Why did it take six months to make such simple, yet fundamental changes to the way the game plays? “It’s because you have 14 classes,” answers Godager, “times 80 levels, times hundreds of abilities. Going through all of them is just a massive logistics job. But the beta was always running. We were always getting feedback from the players. For us, delaying the release was not such a big deal. Quality comes first.”
We spent time traipsing about Age of Conan’s creche area -that is, the island on which you’re hand-reared through the game’s first 20 levels. The city of Tortage offers a line of quests based around teaching you exactly how to use your particular class. It’s no longer a single-player game in these early stages either.
Interestingly, by day Tortage is a multiplayer arena, but find a bed to sleep in and you’ll wake up at night, where Age of Conan becomes an entirely single-player experience. You can flip between single and multiplayer just by hopping into bed.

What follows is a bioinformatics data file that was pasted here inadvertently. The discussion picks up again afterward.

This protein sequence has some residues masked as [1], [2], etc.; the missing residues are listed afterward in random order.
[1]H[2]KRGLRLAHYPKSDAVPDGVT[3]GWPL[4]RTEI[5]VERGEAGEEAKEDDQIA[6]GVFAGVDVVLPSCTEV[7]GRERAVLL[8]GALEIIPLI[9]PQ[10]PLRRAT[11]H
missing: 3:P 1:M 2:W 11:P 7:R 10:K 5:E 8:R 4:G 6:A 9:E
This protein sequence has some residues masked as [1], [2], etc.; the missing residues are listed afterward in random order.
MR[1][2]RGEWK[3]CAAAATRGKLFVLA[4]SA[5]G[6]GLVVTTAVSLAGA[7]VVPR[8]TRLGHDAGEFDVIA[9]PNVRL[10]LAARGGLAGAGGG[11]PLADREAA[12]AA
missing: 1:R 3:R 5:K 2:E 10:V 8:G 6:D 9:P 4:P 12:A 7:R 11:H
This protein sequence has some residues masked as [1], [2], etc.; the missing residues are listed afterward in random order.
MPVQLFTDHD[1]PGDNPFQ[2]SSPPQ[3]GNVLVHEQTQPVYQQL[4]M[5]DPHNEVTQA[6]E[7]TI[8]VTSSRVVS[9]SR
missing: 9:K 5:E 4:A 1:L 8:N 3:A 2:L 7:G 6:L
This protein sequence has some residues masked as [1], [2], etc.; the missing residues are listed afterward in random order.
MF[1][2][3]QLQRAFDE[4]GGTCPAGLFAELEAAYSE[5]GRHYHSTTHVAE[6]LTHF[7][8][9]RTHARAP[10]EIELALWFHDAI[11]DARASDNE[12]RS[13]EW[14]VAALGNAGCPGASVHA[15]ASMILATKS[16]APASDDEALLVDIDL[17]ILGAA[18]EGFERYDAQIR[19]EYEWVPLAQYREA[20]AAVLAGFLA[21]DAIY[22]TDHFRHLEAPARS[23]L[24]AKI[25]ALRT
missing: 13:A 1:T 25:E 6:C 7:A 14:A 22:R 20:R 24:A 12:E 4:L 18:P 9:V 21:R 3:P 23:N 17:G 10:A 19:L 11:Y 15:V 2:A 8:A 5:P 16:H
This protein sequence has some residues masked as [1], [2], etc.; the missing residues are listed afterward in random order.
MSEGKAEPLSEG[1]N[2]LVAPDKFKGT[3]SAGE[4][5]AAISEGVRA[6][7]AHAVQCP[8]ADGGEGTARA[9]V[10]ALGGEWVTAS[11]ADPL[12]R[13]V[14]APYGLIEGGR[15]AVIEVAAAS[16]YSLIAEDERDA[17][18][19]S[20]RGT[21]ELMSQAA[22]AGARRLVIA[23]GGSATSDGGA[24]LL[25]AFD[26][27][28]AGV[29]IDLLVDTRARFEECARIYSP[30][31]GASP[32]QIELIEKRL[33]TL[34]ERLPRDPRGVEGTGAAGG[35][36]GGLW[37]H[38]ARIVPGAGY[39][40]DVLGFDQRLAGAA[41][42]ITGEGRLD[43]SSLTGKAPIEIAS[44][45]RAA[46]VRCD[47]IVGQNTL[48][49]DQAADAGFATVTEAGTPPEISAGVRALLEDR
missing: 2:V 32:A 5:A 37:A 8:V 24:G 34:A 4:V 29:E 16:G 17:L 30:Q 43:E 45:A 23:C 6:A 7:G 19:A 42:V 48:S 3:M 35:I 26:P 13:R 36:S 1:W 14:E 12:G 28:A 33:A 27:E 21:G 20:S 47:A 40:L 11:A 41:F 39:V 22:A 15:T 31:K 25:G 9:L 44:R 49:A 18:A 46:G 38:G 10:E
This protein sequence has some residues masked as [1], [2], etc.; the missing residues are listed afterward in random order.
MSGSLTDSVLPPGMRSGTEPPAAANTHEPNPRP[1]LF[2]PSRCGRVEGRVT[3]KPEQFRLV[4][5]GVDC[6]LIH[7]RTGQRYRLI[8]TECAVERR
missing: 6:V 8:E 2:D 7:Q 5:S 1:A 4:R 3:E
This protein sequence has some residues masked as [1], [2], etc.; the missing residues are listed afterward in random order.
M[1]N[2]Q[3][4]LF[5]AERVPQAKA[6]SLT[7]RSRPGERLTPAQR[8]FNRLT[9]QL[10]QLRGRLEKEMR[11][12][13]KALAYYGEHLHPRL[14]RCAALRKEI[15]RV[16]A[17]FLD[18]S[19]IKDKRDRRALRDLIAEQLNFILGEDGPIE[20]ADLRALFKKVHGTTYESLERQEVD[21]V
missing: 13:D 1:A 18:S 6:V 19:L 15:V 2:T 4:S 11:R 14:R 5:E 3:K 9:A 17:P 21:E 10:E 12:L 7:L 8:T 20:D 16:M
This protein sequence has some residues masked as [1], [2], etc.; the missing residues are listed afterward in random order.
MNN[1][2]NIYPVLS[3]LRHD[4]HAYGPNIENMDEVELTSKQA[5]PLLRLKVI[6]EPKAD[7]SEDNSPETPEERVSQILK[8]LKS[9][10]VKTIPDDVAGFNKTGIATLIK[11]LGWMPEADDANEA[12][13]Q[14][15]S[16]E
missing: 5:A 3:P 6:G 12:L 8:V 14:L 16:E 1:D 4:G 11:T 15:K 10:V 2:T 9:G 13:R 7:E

In single-player mode you further your ‘destiny quest’ by completing a series of quests based around your class. As a barbarian (AoC’s rogue class), we found ourselves creeping along rooftops to eavesdrop on the local misfits, and stalking certain targets to subtly ensure their safety. Whether or not this kind of quest can work outside of Tortage’s single-player mode (and therefore anywhere past level 20), is unclear, but while it lasts it’s an impressive and interesting change of pace from the typical ‘kill X of Y’ missions we’re used to.